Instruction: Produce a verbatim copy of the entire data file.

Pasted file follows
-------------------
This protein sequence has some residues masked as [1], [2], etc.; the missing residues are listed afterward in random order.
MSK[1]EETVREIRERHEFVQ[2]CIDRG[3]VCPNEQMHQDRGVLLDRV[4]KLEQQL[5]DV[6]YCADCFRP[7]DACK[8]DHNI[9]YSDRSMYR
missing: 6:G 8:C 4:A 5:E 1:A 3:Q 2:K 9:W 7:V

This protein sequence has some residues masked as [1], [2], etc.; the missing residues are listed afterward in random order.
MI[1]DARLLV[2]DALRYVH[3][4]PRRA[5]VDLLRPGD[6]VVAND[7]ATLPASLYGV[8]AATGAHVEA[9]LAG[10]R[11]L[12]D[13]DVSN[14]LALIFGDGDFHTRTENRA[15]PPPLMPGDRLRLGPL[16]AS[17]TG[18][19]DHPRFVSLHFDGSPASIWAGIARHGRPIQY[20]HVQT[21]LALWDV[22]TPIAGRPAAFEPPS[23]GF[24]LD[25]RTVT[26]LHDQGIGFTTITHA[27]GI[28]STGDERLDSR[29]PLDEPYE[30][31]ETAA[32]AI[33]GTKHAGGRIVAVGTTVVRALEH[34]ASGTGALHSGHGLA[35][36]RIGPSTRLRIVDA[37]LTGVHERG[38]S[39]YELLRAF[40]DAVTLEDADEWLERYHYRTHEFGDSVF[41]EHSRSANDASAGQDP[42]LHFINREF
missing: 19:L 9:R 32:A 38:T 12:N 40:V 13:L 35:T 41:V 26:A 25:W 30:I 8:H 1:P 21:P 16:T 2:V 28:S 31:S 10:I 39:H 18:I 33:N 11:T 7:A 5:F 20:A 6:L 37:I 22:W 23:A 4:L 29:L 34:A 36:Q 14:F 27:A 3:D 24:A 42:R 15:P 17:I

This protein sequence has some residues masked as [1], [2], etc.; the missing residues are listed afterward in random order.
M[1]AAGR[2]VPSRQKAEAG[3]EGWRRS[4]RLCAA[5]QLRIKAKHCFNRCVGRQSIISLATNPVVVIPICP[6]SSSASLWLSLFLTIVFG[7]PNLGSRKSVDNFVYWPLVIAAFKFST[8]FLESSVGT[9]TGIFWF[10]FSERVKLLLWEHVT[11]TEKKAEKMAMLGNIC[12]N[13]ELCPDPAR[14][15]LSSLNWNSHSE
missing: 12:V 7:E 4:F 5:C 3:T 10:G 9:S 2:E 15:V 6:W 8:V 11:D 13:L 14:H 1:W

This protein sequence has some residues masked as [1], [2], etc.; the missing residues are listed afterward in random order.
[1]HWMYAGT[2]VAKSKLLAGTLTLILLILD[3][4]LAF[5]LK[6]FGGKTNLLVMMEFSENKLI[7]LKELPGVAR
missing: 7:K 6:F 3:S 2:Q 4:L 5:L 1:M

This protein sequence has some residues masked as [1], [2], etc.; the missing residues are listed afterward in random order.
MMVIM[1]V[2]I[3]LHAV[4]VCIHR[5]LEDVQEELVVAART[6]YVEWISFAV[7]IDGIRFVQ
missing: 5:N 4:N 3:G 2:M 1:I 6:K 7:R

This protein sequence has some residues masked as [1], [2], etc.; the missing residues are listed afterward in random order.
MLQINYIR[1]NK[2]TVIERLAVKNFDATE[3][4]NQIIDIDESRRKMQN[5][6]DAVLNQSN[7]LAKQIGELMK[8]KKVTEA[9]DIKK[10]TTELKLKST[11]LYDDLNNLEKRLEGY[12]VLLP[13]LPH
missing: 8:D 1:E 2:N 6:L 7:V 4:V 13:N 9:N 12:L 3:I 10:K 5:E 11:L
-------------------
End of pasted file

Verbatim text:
This protein sequence has some residues masked as [1], [2], etc.; the missing residues are listed afterward in random order.
MSK[1]EETVREIRERHEFVQ[2]CIDRG[3]VCPNEQMHQDRGVLLDRV[4]KLEQQL[5]DV[6]YCADCFRP[7]DACK[8]DHNI[9]YSDRSMYR
missing: 6:G 8:C 4:A 5:E 1:A 3:Q 2:K 9:W 7:V

This protein sequence has some residues masked as [1], [2], etc.; the missing residues are listed afterward in random order.
MI[1]DARLLV[2]DALRYVH[3][4]PRRA[5]VDLLRPGD[6]VVAND[7]ATLPASLYGV[8]AATGAHVEA[9]LAG[10]R[11]L[12]D[13]DVSN[14]LALIFGDGDFHTRTENRA[15]PPPLMPGDRLRLGPL[16]AS[17]TG[18][19]DHPRFVSLHFDGSPASIWAGIARHGRPIQY[20]HVQT[21]LALWDV[22]TPIAGRPAAFEPPS[23]GF[24]LD[25]RTVT[26]LHDQGIGFTTITHA[27]GI[28]STGDERLDSR[29]PLDEPYE[30][31]ETAA[32]AI[33]GTKHAGGRIVAVGTTVVRALEH[34]ASGTGALHSGHGLA[35][36]RIGPSTRLRIVDA[37]LTGVHERG[38]S[39]YELLRAF[40]DAVTLEDADEWLERYHYRTHEFGDSVF[41]EHSRSANDASAGQDP[42]LHFINREF
missing: 19:L 9:R 32:A 38:T 12:N 40:V 13:L 35:T 41:V 26:A 25:W 30:I 8:H 1:P 21:P 16:T 2:V 28:S 31:S 10:I 39:H 18:I 33:N 11:T 7:A 5:F 20:A 6:L 37:I 22:W 23:A 4:L 29:L 34:A 36:Q 14:F 27:A 3:D 24:A 42:R 15:P 17:I

This protein sequence has some residues masked as [1], [2], etc.; the missing residues are listed afterward in random order.
M[1]AAGR[2]VPSRQKAEAG[3]EGWRRS[4]RLCAA[5]QLRIKAKHCFNRCVGRQSIISLATNPVVVIPICP[6]SSSASLWLSLFLTIVFG[7]PNLGSRKSVDNFVYWPLVIAAFKFST[8]FLESSVGT[9]TGIFWF[10]FSERVKLLLWEHVT[11]TEKKAEKMAMLGNIC[12]N[13]ELCPDPAR[14][15]LSSLNWNSHSE
missing: 12:V 7:E 4:F 5:C 3:T 10:G 9:S 2:E 15:V 6:W 8:V 11:D 13:L 14:H 1:W

This protein sequence has some residues masked as [1], [2], etc.; the missing residues are listed afterward in random order.
[1]HWMYAGT[2]VAKSKLLAGTLTLILLILD[3][4]LAF[5]LK[6]FGGKTNLLVMMEFSENKLI[7]LKELPGVAR
missing: 7:K 6:F 3:S 2:Q 4:L 5:L 1:M

This protein sequence has some residues masked as [1], [2], etc.; the missing residues are listed afterward in random order.
MMVIM[1]V[2]I[3]LHAV[4]VCIHR[5]LEDVQEELVVAART[6]YVEWISFAV[7]IDGIRFVQ
missing: 5:N 4:N 3:G 2:M 1:I 6:K 7:R

This protein sequence has some residues masked as [1], [2], etc.; the missing residues are listed afterward in random order.
MLQINYIR[1]NK[2]TVIERLAVKNFDATE[3][4]NQIIDIDESRRKMQN[5][6]DAVLNQSN[7]LAKQIGELMK[8]KKVTEA[9]DIKK[10]TTELKLKST[11]LYDDLNNLEKRLEGY[12]VLLP[13]LPH
missing: 8:D 1:E 2:N 6:L 7:V 4:V 13:N 9:N 12:L 3:I 10:K 5:E 11:L